I just resigned from my part-time teaching job. It was a hard decision. It was a decision I was contemplating on (or putting off) the whole summer. I asked family and friends for their views about it, but no one actually gave me a clear opinion. Most of them thought it will be very hard for me to move on to new things. Others feel that I am just doing this for selfish reasons. So, I will share how I came up with my decision, because someone out there might also be in the same crossroad.
Mathematics of time
It takes 8 hours of lecture and approximately 12 hours of preparation every week to teach a 4-unit subject to 2 sections. During exams, I usually allot 16 hours for preparing an exam and 35 hours for checking 50 notebooks. Preparing and checking one quiz, on the other hand, takes 5 hours total. Lastly, computing for grades takes around 8 hours. Since we are required to have 3 quizzes and 3 exams per semester, the total number of hours spent for one semester is 576 hours, or 24 (no-sleeping) days, or 72 working days. That is almost one month dedicated to teaching. That is almost twice the number of vacation leaves that I am given in the firm.
Mathematics of money
Believe it or not, I only earned Php29,000.00 for one semester of teaching. I earn more than that in one month in my firm job. In fact, my salary increase this year can very well cover, if not exceed, the amount of income that I will lose if I quit teaching. Considering the amount of time that I spent, I was, in effect, being paid Php50.00 per hour for teaching. I cannot even compare that to my hourly rate in the firm without crying injustice.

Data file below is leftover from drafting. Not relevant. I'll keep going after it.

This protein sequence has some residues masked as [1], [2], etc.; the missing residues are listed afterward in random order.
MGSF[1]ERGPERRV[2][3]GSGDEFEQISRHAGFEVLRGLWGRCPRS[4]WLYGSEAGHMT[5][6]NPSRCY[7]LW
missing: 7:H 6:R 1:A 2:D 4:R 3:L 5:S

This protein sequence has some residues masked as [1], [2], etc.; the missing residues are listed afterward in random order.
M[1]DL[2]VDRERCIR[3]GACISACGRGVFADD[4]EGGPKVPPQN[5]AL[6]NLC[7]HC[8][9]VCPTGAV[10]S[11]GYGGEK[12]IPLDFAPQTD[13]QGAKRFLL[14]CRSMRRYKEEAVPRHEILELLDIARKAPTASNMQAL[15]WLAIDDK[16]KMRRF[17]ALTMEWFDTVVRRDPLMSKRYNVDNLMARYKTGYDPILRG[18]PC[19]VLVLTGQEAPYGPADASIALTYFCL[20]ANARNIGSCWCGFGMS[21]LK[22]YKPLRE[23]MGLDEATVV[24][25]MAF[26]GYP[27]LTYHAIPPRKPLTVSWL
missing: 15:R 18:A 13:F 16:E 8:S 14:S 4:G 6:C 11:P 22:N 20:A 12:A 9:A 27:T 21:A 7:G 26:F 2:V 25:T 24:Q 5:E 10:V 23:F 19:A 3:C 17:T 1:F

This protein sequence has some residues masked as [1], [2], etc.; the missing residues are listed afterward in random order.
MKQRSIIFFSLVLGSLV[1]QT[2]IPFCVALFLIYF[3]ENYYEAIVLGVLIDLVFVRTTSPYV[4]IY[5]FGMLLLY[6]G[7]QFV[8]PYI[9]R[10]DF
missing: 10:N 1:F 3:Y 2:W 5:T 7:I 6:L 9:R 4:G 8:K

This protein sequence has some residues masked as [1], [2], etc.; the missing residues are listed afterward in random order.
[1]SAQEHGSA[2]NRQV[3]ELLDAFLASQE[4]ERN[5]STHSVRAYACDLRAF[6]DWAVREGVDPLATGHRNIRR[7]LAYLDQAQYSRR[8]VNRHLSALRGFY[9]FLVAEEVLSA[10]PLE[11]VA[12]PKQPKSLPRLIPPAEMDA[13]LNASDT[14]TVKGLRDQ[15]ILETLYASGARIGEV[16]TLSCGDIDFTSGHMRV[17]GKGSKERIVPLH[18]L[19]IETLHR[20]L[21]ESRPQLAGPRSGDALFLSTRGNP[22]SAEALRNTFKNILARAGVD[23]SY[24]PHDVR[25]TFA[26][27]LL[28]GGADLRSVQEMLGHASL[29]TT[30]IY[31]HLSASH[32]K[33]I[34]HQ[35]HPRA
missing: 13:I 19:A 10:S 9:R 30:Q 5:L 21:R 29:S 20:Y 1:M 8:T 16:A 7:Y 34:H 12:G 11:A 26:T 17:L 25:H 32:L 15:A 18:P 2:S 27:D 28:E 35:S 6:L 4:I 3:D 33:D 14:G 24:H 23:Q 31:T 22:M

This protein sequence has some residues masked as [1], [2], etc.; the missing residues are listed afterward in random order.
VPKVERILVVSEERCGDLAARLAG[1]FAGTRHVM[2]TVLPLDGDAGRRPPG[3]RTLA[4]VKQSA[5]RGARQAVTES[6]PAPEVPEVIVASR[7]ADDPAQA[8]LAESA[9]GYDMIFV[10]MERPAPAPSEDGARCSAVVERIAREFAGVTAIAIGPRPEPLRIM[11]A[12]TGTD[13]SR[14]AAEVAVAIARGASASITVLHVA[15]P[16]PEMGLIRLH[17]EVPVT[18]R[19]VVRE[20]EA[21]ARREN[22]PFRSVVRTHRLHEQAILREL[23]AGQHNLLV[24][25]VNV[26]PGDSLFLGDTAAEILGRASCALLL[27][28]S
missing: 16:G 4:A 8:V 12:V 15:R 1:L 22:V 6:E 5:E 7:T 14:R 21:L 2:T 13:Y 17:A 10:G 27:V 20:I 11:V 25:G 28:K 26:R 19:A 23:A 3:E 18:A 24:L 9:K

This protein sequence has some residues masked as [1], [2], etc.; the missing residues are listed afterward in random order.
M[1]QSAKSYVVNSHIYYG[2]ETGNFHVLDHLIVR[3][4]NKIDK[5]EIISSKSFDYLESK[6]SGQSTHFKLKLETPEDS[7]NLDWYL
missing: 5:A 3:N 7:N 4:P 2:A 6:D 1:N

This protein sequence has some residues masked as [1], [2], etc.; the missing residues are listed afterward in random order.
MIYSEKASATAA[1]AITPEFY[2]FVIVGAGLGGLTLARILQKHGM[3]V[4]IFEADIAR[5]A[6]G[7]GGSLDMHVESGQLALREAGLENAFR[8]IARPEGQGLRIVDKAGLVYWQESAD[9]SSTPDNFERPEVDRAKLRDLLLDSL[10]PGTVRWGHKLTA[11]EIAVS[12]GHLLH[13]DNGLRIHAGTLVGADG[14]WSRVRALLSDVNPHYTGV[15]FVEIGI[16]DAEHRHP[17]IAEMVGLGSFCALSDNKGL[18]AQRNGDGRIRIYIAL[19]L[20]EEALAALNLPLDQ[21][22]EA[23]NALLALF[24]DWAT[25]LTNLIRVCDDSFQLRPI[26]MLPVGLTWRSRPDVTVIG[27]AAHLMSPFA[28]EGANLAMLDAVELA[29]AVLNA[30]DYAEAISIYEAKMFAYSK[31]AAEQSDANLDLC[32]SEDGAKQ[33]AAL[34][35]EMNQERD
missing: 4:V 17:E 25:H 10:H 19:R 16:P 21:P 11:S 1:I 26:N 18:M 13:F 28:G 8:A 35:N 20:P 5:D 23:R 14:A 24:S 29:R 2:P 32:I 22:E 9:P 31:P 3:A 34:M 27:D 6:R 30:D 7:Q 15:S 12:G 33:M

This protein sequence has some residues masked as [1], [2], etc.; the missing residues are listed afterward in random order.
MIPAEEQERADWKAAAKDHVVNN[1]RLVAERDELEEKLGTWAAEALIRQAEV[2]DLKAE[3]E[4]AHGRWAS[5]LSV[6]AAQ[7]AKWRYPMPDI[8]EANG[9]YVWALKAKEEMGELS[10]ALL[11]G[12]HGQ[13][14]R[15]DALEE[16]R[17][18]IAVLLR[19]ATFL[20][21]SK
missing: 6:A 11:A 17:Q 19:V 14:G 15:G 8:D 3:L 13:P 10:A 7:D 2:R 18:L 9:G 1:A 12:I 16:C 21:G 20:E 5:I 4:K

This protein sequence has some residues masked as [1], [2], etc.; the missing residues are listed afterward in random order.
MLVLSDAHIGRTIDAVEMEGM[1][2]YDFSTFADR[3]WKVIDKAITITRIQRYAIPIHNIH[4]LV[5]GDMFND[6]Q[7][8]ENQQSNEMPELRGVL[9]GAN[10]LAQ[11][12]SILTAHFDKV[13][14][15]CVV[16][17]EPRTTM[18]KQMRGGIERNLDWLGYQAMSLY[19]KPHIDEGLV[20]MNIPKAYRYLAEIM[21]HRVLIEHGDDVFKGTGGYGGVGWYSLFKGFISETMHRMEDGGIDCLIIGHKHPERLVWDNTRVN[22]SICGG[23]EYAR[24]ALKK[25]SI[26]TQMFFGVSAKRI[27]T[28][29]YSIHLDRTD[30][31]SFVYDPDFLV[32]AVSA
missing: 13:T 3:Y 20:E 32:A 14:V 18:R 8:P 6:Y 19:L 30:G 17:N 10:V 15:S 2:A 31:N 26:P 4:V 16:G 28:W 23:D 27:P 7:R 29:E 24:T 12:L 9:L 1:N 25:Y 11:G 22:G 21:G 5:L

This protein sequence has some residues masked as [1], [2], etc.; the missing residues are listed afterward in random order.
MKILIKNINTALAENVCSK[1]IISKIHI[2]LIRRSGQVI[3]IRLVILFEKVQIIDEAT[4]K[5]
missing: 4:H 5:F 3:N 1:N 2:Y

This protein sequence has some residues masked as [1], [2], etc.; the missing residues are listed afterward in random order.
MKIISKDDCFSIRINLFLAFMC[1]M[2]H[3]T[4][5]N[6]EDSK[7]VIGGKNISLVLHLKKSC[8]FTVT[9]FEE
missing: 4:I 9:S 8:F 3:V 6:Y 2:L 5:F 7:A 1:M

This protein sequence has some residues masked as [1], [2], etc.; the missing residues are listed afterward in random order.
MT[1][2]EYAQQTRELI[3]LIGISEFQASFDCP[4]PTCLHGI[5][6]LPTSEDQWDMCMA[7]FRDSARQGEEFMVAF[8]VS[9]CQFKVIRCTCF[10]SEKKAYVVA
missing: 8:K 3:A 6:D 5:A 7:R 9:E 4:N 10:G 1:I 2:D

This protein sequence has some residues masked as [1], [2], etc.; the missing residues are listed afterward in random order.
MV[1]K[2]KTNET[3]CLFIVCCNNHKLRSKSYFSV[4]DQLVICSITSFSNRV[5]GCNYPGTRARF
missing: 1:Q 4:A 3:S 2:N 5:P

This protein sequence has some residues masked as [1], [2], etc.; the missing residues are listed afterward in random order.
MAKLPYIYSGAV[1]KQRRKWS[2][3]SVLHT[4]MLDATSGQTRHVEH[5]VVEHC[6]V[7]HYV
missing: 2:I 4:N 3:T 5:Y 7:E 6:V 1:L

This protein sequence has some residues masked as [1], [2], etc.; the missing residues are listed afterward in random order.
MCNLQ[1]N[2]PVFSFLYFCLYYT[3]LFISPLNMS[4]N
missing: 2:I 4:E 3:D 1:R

Quality of intangible rewards
The rewards of teaching really come when the teacher has finally seen her students graduate, pass the qualifying exams, succeed in their careers, and probably follow her academic path. I know that from experience. But I also know that there are ungrateful ones. There are those who could not see the value in making them realize that they are capable of doing more. And with the kind of teacher that I had been, I will most likely encounter the latter.
Quality of experience
This was the deciding factor for me. Teaching is learning more about the subject. Teaching is learning from my students. Teaching is discipline. And if you teach something over and over, teaching is also a path to mastery. But I also understand that experience is largely dependent on the culture of the university. Is the university supportive of your efforts and methodologies? Are your students receptive to new ideas? Are they motivated to learn in the same way as you are? Are you in the company of the best minds that fosters fruitful exchange of views?
I guess I would have to find new ways of learning more about my field. I will probably start doing researches and writing articles. Those have been in my to-do list for quite some time. I am now free to do more pro bono work, the kind of work that I find meaningful and emotionally rewarding. I might also return to running to bring focus and discipline to my life. Of course, I have my travels, which will give me a more open and diverse learning environment.
So, this is me, clearing out the old to make way for the new (as Steve Jobs put it).